Greensboro holds vigil for LGBT lives murdered in Orlando
Nobody expected that on Sunday night that they’d mourn the loss of 50 lives, but still many people attended Greensboro’s vigil for the Pulse nightclub massacre in Orlando, Florida.People of all faiths, races and gender identity gathered in Greensboro’s Governmental Plaza. Speakers included government figures such as Mayor Nancy Vaughan. Many others spoke from faith centered organizations such as Rabbi’s Andy Koren and Fred Guttman from Temple Emanuel and Wasif Qureshi from the Islamic Center.Guttman hit upon the topic of gun control, pointing out that the United States has the highest rates of gun ownership in the world, with at least 30 victims murdered by firearms each day and about 200 injured.”These facts are so sad and quite frankly in my opinion, because of the failure to reinstitute the assault weapons ban, the gun lobby is directly responsible for this insanity,” Guttman said.Many Islamic leaders were present at the Vigil such as Wasif Qureshi, former president of the Greensboro Islamic Center and organizer of the 2015 Peace Festival. Andy Koren stood with Qureshi as a friend and said, “The groups that people think never should get along, do get along.”
Guttman added, “All of us condemn any sort of terror but we will not demonize, and we will not discriminate against the vast majority of Muslims in the world including those who’ve spoken today, including those who live in North Carolina and Greensboro and the Triad, those Muslims are peace loving and peace seeking, no discrimination and demonization of them, that’s not who we are.”Qureshi shared that last year in September, both the LGBT community and Muslim community marched together. They came together when their organizations celebrated a Pride Festival and a Peace Festival on the same day.”Last year both the LGBT community and Muslim community marched together around this very block on September 19 holding balloons and ribbons that very eloquently described peace. This is our story as a city.”While still fighting over the bathroom bill, a transgender woman cried while telling the audience that she fears for her safety. Many discussed how an event like Orlando could have easily been in Greensboro.”The hateful rhetoric and the hateful legislation such as HB2 only increase the chance of terror and violence that can occur here and elsewhere,” Guttman said. “Tonight here in Greensboro, we are Orlando and we are all gay.”Another speaker, Irving Jimenez, identified as a gay and undocumented immigrant from Mexico. Stuck emotional, he easily could’ve seen himself as one of the victims in the nightclub shooting.”Nightclubs are one of the few places I could be me,” he said.The Queer People of Color Collective both spoke and sang. With them was April Parker who shared that nightclubs like Pulse were a sanctuary for the LGBTQ community dating back to when they had nowhere else to feel safe.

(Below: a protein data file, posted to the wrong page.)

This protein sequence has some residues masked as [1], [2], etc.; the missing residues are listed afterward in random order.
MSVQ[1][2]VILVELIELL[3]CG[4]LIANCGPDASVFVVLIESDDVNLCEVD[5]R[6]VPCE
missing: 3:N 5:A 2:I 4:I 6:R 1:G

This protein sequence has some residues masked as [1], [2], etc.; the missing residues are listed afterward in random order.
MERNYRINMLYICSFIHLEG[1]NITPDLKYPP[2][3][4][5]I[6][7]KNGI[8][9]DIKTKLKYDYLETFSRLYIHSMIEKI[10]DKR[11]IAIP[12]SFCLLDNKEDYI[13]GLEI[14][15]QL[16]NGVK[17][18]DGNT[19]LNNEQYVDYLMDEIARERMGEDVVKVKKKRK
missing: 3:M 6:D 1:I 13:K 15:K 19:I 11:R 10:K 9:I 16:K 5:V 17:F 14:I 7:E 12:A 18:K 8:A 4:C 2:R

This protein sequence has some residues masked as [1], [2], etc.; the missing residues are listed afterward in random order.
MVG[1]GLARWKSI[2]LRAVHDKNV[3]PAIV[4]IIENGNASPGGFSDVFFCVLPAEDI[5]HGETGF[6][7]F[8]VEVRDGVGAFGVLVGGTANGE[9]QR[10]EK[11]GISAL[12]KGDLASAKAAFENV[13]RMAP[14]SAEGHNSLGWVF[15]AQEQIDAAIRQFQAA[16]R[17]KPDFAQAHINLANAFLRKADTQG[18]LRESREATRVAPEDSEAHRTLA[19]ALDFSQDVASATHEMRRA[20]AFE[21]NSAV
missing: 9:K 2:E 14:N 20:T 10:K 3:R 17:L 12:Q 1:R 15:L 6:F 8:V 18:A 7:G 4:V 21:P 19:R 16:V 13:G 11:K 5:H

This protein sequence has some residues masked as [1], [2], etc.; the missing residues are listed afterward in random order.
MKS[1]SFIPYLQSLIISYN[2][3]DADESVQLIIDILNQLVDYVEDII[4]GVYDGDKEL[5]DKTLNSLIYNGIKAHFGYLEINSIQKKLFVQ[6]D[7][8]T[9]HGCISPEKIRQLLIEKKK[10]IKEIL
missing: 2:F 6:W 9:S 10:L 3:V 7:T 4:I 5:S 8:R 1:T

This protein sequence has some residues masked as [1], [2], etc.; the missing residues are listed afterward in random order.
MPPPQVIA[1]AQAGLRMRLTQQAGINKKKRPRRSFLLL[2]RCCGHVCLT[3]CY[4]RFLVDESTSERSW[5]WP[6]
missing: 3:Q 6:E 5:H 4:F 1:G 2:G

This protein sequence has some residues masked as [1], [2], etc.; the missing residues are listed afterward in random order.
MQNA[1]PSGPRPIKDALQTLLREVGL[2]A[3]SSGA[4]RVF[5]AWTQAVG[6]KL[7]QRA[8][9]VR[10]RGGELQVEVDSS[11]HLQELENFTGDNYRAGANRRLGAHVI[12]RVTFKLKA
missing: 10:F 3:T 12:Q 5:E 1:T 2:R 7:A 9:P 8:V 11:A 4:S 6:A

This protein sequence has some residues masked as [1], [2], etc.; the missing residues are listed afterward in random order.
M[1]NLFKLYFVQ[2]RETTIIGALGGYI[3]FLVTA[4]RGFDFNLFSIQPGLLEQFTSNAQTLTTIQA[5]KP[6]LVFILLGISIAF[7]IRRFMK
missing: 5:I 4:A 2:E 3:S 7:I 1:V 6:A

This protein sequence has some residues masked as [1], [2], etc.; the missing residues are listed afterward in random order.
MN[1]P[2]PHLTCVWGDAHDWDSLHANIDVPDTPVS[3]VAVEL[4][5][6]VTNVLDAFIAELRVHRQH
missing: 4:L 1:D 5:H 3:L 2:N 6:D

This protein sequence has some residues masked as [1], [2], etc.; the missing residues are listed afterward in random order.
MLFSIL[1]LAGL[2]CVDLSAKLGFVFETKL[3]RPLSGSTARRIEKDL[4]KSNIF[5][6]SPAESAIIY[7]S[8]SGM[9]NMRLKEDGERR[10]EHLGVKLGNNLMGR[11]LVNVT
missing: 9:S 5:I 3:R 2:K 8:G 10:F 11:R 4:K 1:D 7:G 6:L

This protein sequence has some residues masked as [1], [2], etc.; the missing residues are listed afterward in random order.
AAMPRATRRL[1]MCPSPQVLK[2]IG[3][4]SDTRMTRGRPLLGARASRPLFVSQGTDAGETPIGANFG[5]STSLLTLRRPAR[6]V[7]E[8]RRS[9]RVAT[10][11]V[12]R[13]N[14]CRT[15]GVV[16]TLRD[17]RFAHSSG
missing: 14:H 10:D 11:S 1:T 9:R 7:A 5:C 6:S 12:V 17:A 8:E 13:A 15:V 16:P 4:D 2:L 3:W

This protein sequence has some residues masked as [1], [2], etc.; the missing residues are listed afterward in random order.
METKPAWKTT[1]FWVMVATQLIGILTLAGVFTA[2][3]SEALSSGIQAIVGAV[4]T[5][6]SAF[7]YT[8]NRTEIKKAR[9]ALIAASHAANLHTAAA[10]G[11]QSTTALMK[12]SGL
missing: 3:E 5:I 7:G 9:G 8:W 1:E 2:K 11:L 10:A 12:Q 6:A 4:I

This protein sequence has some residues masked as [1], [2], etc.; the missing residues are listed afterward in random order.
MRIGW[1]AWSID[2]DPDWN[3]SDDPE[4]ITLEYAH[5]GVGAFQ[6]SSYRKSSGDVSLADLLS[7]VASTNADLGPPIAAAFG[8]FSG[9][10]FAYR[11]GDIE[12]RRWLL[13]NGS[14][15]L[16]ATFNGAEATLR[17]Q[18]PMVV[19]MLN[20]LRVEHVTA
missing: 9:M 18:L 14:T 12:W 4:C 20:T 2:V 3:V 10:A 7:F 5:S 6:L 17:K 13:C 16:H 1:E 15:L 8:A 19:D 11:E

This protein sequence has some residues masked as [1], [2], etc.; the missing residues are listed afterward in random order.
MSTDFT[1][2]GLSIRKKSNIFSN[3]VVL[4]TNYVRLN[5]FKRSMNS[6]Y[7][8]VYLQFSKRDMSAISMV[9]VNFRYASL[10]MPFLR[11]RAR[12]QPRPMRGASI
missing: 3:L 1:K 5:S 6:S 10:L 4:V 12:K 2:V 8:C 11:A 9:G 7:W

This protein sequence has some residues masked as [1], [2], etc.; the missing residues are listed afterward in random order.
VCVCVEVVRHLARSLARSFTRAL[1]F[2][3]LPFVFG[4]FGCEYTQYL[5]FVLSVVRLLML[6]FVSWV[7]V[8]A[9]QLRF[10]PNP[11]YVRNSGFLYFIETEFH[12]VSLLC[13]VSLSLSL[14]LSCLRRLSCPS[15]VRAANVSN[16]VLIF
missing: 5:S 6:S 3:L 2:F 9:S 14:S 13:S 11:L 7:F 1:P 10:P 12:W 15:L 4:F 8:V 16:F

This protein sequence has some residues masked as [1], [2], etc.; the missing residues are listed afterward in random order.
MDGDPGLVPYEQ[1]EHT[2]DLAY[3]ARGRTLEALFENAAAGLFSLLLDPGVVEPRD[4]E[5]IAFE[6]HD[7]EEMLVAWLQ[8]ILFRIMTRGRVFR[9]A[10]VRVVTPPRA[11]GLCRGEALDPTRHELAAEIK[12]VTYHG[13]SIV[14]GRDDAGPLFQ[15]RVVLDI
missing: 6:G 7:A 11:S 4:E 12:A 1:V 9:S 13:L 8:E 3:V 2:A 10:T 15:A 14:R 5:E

“We don’t have to be the same to be safe,” she said.In the crowd of candles, some Pride and American flags were held. One small boy held a sign that read “50 people not okay? Don’t abuse them cause they’re gay.” Others embraced in the midst of emotional breakdowns over the fears and lives lost. Everyone resolved to hug their loved ones a little tighter tonight.